Advertisement
Share

This Griffith Park road is now car-free — so walk or ride your bike on it while you can

A person in a bike helmet holds a sign that says "I want to ride my bicycle. Let's go!"
Freedom rings for pedestrians in Griffith Park through July 18.
(Matt Pawlik; photo illustration by Micah Fluellen)

Over the July Fourth weekend, I celebrated a specific type of freedom — freedom from cars in Griffith Park.

Through July 18, city officials have temporarily closed about three-quarters of a mile on Griffith Park Drive to car traffic as a way to keep cyclists, walkers, equestrians and all who enjoy the park safer. I joined the pilot program’s kickoff celebration — an event that invited folks to enjoy the open street and show the city that the closure should become permanent.

The accident-prone section sees about 2,000 drivers a day, many of whom are attempting to avoid freeway slowdown. Spurred by the death of cyclist Andrew Jelmert, the pilot program was led by local advocates such as Streets Are for Everyone.

“It’s simple — this is just the right thing to do,” said Yasser Martinez, a Griffith Park biker and volunteer for SAFE (and education coordinator for Active SGV) who helped conduct a speed test after SAFE’s founder, Damian Kevitt, lost part of his leg in a Griffith Park hit-and-run.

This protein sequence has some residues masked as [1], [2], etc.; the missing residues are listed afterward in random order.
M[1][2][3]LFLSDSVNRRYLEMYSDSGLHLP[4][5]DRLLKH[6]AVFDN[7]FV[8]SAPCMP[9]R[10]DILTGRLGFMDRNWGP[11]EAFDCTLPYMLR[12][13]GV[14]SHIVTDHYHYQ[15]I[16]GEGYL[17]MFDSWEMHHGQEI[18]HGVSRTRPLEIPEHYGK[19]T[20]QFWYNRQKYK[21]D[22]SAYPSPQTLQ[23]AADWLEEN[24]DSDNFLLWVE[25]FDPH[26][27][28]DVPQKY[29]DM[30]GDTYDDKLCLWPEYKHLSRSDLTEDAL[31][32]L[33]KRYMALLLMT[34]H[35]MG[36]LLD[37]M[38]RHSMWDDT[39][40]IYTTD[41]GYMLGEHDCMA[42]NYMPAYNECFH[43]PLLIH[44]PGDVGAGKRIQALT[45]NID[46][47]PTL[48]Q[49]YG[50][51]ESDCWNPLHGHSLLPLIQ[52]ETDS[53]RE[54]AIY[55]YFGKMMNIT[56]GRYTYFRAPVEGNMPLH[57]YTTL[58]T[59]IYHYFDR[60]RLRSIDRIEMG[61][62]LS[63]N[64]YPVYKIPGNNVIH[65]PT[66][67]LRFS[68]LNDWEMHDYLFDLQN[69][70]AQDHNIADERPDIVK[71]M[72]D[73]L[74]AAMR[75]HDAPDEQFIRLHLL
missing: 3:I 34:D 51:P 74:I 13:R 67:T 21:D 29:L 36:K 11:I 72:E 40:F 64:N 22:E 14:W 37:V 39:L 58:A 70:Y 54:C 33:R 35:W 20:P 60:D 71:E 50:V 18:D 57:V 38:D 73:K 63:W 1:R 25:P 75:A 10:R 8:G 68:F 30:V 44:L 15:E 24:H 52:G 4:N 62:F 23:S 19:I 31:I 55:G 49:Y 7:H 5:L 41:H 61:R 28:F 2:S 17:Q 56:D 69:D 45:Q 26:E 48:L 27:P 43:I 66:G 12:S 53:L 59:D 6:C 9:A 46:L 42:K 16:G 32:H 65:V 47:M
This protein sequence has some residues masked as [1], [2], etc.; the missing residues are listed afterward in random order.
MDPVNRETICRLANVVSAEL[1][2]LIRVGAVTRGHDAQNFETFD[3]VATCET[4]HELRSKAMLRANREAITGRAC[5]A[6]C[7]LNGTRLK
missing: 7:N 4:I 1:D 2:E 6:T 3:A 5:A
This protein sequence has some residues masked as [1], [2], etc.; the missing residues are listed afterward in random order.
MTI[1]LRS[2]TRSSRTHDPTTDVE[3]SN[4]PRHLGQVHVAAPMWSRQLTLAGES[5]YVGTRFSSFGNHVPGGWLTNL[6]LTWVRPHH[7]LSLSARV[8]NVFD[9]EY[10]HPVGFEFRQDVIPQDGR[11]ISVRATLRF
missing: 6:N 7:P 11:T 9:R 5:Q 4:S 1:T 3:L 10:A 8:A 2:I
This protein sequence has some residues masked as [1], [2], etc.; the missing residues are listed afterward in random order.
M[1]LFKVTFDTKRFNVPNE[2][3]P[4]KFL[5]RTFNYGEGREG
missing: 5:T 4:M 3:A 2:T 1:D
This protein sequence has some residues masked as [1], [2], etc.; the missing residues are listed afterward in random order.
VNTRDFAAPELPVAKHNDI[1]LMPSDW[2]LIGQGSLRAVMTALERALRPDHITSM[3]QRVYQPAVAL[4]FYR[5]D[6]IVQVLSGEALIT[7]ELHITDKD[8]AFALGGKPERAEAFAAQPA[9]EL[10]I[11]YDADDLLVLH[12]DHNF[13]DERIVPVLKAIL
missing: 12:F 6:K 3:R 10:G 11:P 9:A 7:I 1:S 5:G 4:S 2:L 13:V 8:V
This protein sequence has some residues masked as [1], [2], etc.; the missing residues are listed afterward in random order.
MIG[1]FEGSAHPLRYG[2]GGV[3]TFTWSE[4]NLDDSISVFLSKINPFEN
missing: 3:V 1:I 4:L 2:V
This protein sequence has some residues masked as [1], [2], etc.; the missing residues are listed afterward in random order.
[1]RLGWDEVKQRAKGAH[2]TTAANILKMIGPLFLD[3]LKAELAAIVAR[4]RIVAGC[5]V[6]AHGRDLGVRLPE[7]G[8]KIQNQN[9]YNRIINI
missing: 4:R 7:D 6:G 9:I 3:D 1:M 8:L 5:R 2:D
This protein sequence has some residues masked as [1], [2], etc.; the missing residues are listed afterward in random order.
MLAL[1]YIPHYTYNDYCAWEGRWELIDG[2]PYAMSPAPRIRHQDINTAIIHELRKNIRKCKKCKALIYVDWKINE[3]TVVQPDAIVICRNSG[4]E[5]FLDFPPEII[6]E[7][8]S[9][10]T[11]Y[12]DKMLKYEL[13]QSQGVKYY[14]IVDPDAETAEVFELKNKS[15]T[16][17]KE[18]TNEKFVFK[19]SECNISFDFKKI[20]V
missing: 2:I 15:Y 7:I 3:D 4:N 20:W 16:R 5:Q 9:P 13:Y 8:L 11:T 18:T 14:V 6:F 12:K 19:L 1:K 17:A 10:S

At the event, Kevitt told his story, which was both haunting and hopeful, and applauded everyone’s efforts. He shared an alarming fact: Griffith is the largest park in the U.S. that still allows private cars to drive through it. “This is not a highway,” Kevitt has said. “This is a park.”

Sen. Anthony Portantino (D-La Cañada Flintridge), a new biker himself, along with advocate groups Streets for All and the Los Angeles County Bicycle Coalition, was also there. LACBC Executive Director Eli Akira Kaufman pointed to the pilot program as a step toward changing not only Griffith Park “from a car park to a people park” but also Los Angeles as a whole. “A more cyclable city is a more livable city,” Kaufman said.

Advertisement

After the speeches, bicycle bells started ringing and attendees began lining up for a procession from the closure start point next to Travel Town to the Observatory tunnel. Helmet straps were tightened, boots were laced, and with a cheer, Kevitt sent us off in celebration of a new type of freedom.